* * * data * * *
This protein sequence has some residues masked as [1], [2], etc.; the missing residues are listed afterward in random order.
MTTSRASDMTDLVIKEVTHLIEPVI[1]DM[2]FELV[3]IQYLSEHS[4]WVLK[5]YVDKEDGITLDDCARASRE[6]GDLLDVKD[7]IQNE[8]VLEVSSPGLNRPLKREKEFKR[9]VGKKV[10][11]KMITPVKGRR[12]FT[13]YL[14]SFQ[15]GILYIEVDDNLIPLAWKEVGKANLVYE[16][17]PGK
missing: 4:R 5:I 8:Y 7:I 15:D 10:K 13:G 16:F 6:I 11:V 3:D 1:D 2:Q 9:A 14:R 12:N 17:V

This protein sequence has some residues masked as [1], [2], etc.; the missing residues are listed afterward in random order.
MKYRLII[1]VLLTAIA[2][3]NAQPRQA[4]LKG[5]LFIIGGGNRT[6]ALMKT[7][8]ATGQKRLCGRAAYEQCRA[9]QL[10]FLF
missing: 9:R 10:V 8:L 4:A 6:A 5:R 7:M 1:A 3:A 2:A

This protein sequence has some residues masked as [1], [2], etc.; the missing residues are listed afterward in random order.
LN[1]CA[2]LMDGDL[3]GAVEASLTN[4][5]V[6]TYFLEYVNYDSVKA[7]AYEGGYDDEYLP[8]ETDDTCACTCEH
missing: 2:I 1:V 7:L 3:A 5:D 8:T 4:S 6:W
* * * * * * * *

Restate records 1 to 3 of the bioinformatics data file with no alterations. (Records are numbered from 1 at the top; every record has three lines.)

This protein sequence has some residues masked as [1], [2], etc.; the missing residues are listed afterward in random order.
MTTSRASDMTDLVIKEVTHLIEPVI[1]DM[2]FELV[3]IQYLSEHS[4]WVLK[5]YVDKEDGITLDDCARASRE[6]GDLLDVKD[7]IQNE[8]VLEVSSPGLNRPLKREKEFKR[9]VGKKV[10][11]KMITPVKGRR[12]FT[13]YL[14]SFQ[15]GILYIEVDDNLIPLAWKEVGKANLVYE[16][17]PGK
missing: 4:R 5:I 8:Y 7:I 15:D 10:K 13:G 16:F 6:I 11:V 3:D 1:D 2:Q 9:A 14:R 12:N 17:V

This protein sequence has some residues masked as [1], [2], etc.; the missing residues are listed afterward in random order.
MKYRLII[1]VLLTAIA[2][3]NAQPRQA[4]LKG[5]LFIIGGGNRT[6]ALMKT[7][8]ATGQKRLCGRAAYEQCRA[9]QL[10]FLF
missing: 9:R 10:V 8:L 4:A 6:A 5:R 7:M 1:A 3:A 2:A

This protein sequence has some residues masked as [1], [2], etc.; the missing residues are listed afterward in random order.
LN[1]CA[2]LMDGDL[3]GAVEASLTN[4][5]V[6]TYFLEYVNYDSVKA[7]AYEGGYDDEYLP[8]ETDDTCACTCEH
missing: 2:I 1:V 7:L 3:A 5:D 8:T 4:S 6:W